The Mayor said staff should look and see how many extensions there are being requested. Mr. Rathje said that there are very few. The Venture shopping center has gone on for an extremely long time. The University has installed all of their infrastructure including screening and the stormwater requirements. He said they have also reviewed another petition brought by the University for their Library and Biological Sciences additions. The Zoning Board of Appeals considered that petition in the context of potential construction of the other buildings.
Commissioner Gilbert said he understands that, but he believes that the Village needs to set a policy and limit any further extensions. Mr. Rathje said permits they can be made to go back for a review by the Zoning Board of Appeals for affirmation of the extension. Commissioner Gilbert said he thought the public input is the most important component in the review.
Commissioner Sisul asked if there’s a project on Finley that continues to get extensions. Mr. Rathje said that he might be referring to the Amli Planned Development, and three or four years ago the Planned Development was cancelled. If they decided to come back for a second building they will have to return and re-establish the Planned Development.
Commissioner Sisul said that perhaps they should go to the Plan Commission and ask for their recommendations or concerns regarding projects that go on for an especially long time. Mr. Rathje noted that some developments need 15-20 years to plan out, and they have to come in with each new phase. Commissioner Sisul said he thought Mr. Rathje would be closer to the situation and would know what projects would need continuances by the nature of the scope of the development, or the attitude of the community in that specific area.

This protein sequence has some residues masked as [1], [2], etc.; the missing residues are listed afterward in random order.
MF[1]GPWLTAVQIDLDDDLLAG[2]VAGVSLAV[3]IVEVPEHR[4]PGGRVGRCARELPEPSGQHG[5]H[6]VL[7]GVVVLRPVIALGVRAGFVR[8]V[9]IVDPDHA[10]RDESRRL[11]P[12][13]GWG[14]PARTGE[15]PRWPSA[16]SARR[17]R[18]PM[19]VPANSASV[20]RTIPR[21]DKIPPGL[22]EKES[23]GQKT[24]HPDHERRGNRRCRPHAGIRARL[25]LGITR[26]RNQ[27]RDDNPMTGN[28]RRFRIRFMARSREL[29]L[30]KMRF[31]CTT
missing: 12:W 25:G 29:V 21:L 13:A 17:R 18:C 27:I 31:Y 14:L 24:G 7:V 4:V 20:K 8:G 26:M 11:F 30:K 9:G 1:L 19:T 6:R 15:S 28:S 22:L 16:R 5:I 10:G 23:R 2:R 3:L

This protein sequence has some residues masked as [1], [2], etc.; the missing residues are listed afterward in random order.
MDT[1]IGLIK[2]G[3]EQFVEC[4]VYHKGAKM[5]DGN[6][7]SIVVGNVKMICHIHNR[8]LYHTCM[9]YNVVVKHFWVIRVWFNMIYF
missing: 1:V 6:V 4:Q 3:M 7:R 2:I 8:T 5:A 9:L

The Manager said staff will follow up on this issue. The Midwestern University item will be placed on the Active Agenda for March 20.
ZBA Recommendation: YMCA – Special Use. Mr. Rathje said that the Zoning Board of Appeals has recommended approval for an amendment to the YMCA ’s special use for construction of a pavilion and a minor expansion of their parking lot. The parking area will allow for a drop off area for program participants. He said that the pavilion is about 3,000 square feet in size, with a small storage area and restrooms at one end. He described the proposed construction, saying that an extension of the capacity of the stormwater detention facility is necessary to accommodate this special use amendment. He noted that the YMCA is actually divided into two of the Village’s watersheds with one area draining into the Prentiss Creek watershed and one into the St. Joseph watershed. All development will take place on the St. Joseph’s Creek side of the property. Mr. Rathje said that the Zoning Board of Appeals’ recommendation was unanimous.